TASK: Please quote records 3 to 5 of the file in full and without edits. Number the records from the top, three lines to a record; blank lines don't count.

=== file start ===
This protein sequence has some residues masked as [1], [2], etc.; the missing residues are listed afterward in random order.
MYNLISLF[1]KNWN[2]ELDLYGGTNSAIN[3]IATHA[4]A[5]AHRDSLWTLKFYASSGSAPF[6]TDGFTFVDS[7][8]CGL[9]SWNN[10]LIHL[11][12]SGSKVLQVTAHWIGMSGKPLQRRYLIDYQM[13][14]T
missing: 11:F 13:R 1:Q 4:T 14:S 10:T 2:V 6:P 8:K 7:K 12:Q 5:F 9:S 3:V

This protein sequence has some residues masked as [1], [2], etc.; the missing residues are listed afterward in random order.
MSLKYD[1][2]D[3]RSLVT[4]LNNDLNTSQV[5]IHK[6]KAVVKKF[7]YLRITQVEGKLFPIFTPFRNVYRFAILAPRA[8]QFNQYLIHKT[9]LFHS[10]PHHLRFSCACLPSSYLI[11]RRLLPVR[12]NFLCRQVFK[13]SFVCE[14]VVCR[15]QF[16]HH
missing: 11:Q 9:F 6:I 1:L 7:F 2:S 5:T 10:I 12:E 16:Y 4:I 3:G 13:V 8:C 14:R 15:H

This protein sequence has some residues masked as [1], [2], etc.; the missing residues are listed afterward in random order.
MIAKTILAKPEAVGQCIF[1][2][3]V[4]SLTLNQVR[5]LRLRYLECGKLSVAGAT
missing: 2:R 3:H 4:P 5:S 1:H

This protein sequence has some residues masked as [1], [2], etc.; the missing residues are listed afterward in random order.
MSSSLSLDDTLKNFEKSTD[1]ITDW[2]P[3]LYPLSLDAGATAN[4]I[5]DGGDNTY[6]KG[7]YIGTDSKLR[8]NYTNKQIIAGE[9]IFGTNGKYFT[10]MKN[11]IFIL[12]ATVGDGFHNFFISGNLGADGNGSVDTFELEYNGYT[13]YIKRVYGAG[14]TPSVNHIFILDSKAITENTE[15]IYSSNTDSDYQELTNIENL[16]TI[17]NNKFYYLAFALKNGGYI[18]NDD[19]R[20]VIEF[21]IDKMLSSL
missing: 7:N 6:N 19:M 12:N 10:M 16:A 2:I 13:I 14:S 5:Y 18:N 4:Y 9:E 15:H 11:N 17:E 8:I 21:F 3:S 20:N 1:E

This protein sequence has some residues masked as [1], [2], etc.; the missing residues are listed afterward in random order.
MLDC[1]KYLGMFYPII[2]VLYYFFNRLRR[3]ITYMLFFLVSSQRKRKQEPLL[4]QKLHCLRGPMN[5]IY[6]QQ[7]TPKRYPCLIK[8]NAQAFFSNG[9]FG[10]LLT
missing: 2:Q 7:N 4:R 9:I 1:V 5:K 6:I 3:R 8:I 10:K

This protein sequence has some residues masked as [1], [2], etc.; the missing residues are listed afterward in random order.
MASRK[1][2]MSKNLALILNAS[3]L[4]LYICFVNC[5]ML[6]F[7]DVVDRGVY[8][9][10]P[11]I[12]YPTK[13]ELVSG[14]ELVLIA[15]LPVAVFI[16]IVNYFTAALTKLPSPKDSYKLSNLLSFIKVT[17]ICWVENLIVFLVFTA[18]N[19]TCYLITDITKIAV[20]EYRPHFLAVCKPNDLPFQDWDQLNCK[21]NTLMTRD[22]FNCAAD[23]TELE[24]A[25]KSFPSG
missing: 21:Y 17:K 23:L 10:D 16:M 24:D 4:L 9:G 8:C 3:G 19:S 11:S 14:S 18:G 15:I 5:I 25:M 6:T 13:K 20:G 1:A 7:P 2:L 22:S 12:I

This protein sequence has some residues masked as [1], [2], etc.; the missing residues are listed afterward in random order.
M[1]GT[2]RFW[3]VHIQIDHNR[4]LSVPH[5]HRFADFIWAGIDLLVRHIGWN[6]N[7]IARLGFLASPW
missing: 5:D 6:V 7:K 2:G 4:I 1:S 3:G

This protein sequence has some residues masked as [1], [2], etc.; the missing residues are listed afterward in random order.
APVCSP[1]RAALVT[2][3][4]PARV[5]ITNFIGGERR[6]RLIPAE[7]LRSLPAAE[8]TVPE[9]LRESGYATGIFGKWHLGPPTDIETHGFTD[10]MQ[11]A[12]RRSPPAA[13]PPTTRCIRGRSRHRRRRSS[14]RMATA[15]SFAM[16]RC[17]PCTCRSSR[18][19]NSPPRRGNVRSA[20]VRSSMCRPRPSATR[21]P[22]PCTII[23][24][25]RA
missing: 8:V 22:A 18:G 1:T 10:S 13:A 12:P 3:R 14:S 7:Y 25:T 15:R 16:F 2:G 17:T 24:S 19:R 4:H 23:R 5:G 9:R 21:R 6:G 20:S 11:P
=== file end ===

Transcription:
This protein sequence has some residues masked as [1], [2], etc.; the missing residues are listed afterward in random order.
MIAKTILAKPEAVGQCIF[1][2][3]V[4]SLTLNQVR[5]LRLRYLECGKLSVAGAT
missing: 2:R 3:H 4:P 5:S 1:H

This protein sequence has some residues masked as [1], [2], etc.; the missing residues are listed afterward in random order.
MSSSLSLDDTLKNFEKSTD[1]ITDW[2]P[3]LYPLSLDAGATAN[4]I[5]DGGDNTY[6]KG[7]YIGTDSKLR[8]NYTNKQIIAGE[9]IFGTNGKYFT[10]MKN[11]IFIL[12]ATVGDGFHNFFISGNLGADGNGSVDTFELEYNGYT[13]YIKRVYGAG[14]TPSVNHIFILDSKAITENTE[15]IYSSNTDSDYQELTNIENL[16]TI[17]NNKFYYLAFALKNGGYI[18]NDD[19]R[20]VIEF[21]IDKMLSSL
missing: 7:N 6:N 19:M 12:N 10:M 16:A 2:I 13:I 14:S 5:Y 18:N 4:Y 9:E 15:H 11:N 17:E 8:I 21:F 3:S 20:N 1:E

This protein sequence has some residues masked as [1], [2], etc.; the missing residues are listed afterward in random order.
MLDC[1]KYLGMFYPII[2]VLYYFFNRLRR[3]ITYMLFFLVSSQRKRKQEPLL[4]QKLHCLRGPMN[5]IY[6]QQ[7]TPKRYPCLIK[8]NAQAFFSNG[9]FG[10]LLT
missing: 2:Q 7:N 4:R 9:I 1:V 5:K 6:I 3:R 8:I 10:K